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Wednesday, February 26, 2014

Anxiety (2)

I notice that I get anxiety doing footnotes and references. Just the physical act of inserting a footnote. Something about having to go to the right menu, pulling it down, and clicking on footnote. I'm sure I would be less anxious if I could just do command e as one earlier version of ms word. The idea of not being able to finish because I can't get all of the references done. A little irrational, for sure.


Anonymous said...

I am still working on this and I still say "anxiety" is the result of trying to repress rational and well justified fear. As in: if I am riding in a car that is jumping off a cliff and it is prohibited to notice that this is suicidal, I will feel anxious instead. Anxiety is then a signpost -- I will get it from repressing anger or disagreement, too, or from failure to recognize general bad behavior. Or from being in any kind of situation where one is required or pressured to submit to irrationality, or threatened with worse if one does not submit. Which means that looking for what underlies it
is the only path to take.

From your earlier "But anxiety in cultural studies is about things people don't like. So, instead of saying people don't like the loss of social and cultural distinctions, you say they are anxious about it. Maybe so, but the claim seems larger, more mysterious that way, but how do you prove an anxiety (as opposed to simply something that bothers you or you don't like)? It's a kind of psychoanalysis of culture, but where the problem might be evident and on the surface rather than concealed."

I don't like the word anxiety used that way. Feeling anxious while waiting for your cancer diagnosis, I can see that. Having disagreement dismissed as irrational I really dislike.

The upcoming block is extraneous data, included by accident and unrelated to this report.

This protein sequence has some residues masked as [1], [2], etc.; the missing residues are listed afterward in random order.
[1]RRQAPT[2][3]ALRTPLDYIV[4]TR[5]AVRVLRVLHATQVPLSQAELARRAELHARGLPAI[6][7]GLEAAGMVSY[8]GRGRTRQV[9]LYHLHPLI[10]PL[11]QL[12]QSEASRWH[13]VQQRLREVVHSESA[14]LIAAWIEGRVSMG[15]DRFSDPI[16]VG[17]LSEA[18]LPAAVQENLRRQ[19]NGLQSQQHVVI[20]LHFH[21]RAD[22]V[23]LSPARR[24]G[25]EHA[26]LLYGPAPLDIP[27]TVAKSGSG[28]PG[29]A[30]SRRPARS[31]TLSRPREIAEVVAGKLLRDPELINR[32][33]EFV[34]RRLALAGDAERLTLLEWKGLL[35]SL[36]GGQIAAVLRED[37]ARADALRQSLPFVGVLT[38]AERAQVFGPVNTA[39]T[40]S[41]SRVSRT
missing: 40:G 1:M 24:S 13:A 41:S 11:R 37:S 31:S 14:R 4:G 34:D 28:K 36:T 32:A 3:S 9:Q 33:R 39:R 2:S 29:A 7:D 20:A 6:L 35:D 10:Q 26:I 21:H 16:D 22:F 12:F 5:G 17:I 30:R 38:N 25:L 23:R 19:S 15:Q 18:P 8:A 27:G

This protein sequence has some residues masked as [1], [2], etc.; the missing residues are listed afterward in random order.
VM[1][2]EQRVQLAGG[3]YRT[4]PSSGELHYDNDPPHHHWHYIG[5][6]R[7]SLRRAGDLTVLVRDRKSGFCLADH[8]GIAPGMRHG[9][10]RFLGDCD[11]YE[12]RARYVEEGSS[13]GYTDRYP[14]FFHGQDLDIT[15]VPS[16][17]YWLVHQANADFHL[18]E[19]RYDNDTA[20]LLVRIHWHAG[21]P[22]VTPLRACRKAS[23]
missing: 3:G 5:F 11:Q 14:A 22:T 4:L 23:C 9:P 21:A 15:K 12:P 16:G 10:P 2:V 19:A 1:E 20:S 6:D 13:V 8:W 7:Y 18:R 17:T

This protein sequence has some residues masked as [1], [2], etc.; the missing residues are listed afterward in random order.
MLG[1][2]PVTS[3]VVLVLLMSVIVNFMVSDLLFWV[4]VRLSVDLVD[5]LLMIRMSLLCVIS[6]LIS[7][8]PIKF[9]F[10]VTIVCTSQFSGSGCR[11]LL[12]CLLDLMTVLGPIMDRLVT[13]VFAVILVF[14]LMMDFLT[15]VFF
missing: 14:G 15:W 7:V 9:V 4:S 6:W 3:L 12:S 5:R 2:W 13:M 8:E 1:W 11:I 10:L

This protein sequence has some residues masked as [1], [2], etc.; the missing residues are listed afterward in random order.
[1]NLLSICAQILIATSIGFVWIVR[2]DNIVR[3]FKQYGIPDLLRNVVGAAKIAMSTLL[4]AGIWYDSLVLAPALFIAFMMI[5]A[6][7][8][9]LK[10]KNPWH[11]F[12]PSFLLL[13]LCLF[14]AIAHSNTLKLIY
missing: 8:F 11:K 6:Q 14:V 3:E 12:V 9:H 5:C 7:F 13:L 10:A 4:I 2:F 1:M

I told my psychotherapist once (this was before I caught anxiety, but it is essentially what I caught anxiety from): "If I continue with you along the destructive path you are suggesting, I will be destroyed yet more than I have already been by your treatment; I will not be able to function well enough at work or in life, and this will be very bad for me and have long-term negative effects on my life." It was logical and a real concern, but he said it was a panic attack, anxiety, irrational.

Jonathan said...

Here's the thing I have learned from my reading on the subject. Anxiety is perfectly normal as part of human life. Just like fear is, if we are actually being threatened directly. Nobody can live a life free from anxiety. What an anxiety disorder is, is being so avoidant of the anxiety itself, so eager to shut it out, that it cuts us off from a fuller life. It is better just to do what we need to do, and accept the fact that we can be anxious at times. Anxiety is quite rational, in the sense that it is telling us that there is something to be concerned about. It only becomes crippling when we go to extraordinary lengths to fight it. So, for example, if we are so afraid of having a panic attack that we don't leave the house. Then, the panic attack becomes the cause of the anxiety, not whatever danger lurks around the corner if we do go outside.

This approach I'm following involves mostly meditation. You learn to accept your anxious thoughts rather than fight against them.

Anonymous said...

Hmmm ... I don't think I have ever had an actual panic attack. I sure can dissociate, and I do freeze in anger and cannot think. I might be able to harness meditation for those things.

Hm. Actually the closest thing I have had to panic would be what I call nerves over school things.